Colorado Master Gardeners: How to install a rock garden
CSU Master Gardeners are available to answer questions from 9 a.m. to 1 p.m. each Thursday at the Extension Office. Stop by 136 Sixth Street, call them at 970-870-5241 or email to firstname.lastname@example.org...
My husband and I recently decided to install a rock garden, or rather, I decided, and he foolishly agreed. A local nursery was giving away landscaping rocks, so we went by and picked up a load for a patio for our outdoor firepit. This led to the rock garden idea. We have a west-facing slope that gets full sun, and grass will not grow there.
“Let’s dig it up and plant rocks,” I said.
OK, so now, I will tell you how to install a rock garden. I will not tell you how we did it, because we did it wrong. My first piece of advice is, don’t do it!
But if you must, instruction for doing so follow.
• Gather the rocks. It took us three loads; we thought it would only take one. We — or rather, my husband — has developed some new muscles from carrying all the rocks. Use a wheelbarrow and/or a dolly. We didn’t, and that was dumb of us.
• Dig down 18 inches. Hopefully your soil isn’t solid clay, like ours. At our age, slinging a pickax and shovel is no picnic. Why are we doing this, we asked ourselves? Too late — we have the rocks now.
• Arrange the rocks according to size and shape. You should use the same kind of rocks for a more natural look. Try to emulate mother nature (not easy) in your arrangement, keeping the rocks in groups of three, offset from each other so soil will catch between them.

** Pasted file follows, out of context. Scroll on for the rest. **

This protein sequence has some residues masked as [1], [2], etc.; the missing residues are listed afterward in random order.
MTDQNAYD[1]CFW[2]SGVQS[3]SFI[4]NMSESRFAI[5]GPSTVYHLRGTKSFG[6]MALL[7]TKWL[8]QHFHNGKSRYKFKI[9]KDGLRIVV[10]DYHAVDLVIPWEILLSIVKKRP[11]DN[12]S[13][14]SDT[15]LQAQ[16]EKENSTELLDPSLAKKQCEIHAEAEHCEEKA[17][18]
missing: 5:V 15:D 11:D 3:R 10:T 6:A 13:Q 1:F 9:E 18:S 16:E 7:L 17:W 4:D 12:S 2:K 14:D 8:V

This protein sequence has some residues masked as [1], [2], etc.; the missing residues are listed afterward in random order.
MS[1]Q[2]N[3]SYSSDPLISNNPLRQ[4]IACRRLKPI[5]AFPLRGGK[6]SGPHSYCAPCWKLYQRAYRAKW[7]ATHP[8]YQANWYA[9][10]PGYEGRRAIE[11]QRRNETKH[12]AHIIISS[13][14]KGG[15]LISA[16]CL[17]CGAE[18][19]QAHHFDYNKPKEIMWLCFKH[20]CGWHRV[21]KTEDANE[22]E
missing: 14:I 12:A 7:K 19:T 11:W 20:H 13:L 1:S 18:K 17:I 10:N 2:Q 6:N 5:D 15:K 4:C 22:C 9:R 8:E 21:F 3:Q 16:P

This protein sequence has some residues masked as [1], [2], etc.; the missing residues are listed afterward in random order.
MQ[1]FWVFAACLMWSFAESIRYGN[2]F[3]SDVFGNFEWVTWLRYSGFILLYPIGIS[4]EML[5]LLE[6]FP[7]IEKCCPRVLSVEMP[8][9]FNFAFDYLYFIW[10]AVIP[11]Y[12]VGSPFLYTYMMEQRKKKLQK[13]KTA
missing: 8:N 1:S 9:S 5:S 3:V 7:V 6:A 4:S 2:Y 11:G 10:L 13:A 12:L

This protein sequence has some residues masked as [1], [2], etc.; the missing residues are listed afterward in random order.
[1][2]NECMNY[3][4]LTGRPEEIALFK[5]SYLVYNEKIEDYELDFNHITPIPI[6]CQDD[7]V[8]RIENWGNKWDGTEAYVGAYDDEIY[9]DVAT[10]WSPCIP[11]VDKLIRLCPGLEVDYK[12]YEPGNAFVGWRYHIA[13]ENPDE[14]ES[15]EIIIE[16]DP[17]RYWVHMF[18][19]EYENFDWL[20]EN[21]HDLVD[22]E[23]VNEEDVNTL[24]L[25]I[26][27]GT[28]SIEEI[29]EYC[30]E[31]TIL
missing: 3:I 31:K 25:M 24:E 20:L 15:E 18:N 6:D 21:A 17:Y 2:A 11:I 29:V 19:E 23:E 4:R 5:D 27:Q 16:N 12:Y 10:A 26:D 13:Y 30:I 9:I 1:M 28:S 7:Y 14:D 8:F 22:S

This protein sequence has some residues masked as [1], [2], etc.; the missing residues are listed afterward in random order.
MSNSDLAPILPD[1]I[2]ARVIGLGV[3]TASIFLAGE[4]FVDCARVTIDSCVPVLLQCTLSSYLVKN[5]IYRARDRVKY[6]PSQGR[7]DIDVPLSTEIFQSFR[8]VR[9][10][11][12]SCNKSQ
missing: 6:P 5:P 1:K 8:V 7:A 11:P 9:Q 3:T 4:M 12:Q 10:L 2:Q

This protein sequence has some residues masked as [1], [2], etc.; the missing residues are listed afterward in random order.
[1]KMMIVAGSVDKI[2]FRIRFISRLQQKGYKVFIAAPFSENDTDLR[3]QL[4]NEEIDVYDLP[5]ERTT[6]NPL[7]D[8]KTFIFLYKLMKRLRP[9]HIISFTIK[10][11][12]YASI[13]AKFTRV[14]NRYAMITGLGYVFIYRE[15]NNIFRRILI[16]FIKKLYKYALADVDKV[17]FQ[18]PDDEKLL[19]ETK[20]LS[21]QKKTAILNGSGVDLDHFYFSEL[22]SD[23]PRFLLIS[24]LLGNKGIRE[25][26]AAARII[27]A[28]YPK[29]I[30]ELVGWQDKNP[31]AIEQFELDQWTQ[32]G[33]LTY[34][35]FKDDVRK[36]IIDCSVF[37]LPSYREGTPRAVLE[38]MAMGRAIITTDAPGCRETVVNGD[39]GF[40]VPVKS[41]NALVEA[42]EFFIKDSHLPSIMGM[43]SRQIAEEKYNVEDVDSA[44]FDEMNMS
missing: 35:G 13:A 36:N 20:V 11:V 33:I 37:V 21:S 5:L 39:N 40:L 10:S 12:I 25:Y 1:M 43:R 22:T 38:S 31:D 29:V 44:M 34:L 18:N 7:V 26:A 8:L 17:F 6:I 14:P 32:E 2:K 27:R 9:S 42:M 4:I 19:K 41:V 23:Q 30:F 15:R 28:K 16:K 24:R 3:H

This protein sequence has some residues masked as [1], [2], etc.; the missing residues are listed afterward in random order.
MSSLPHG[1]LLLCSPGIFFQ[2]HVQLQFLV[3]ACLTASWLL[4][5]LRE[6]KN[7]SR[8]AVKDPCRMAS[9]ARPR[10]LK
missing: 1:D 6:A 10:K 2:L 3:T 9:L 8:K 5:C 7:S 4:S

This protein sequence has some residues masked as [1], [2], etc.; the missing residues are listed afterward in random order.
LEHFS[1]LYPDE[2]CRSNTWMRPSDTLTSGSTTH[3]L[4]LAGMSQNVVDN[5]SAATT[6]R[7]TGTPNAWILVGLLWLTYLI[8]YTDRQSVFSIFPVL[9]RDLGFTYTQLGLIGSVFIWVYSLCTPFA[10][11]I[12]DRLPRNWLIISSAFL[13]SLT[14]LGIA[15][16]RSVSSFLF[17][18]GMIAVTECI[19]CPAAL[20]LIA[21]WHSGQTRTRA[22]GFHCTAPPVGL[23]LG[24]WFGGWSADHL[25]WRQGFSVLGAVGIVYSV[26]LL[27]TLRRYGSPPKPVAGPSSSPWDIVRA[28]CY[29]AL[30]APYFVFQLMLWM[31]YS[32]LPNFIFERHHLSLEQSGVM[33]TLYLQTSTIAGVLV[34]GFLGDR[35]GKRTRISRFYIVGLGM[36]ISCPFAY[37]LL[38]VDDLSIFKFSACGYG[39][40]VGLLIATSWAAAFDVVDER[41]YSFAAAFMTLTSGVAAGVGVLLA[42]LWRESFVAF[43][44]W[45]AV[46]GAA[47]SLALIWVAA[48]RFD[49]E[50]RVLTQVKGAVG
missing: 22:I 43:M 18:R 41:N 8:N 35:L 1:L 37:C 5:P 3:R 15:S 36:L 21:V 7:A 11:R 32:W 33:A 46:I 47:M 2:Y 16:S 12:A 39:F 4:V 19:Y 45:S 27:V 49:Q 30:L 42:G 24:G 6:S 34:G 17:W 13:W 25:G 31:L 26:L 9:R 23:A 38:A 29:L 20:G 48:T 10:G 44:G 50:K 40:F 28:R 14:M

• Fill in with a soil mixture of pea gravel, topsoil and compost. I put a thin layer of gravel first, then topped with the soil mixture.
• Begin planting. Choose plants best suited to the exposure of your garden. There are good books in the library with plant suggestions. The local nurseries can also help with your selections. The Yampa River Botanic Park has several rock gardens that demonstrate design ideas and plant selections. I am doing a mix of perennials and alpine plants that I am moving from other sections of my garden. All of these plants are suited to west facing, full sun and dry conditions.
• Apply a layer of pea gravel as mulch. This will help hold the soil until the plants have established their roots. Water well, and do not let the garden dry out until the plants have taken hold.
Okay, my garden is done. Well, not quite. I am still planting. I hope to get most of it planted before the snow flies. I think it looks pretty good. Next, I have to figure out how to keep the grass from growing where it didn’t before.
Now, off to the chiropractor and massage therapist!
Barbara Flowers is a Routt County Master Gardener. She is a retired interior designer, certified botanical illustrator and student of plein air painting.
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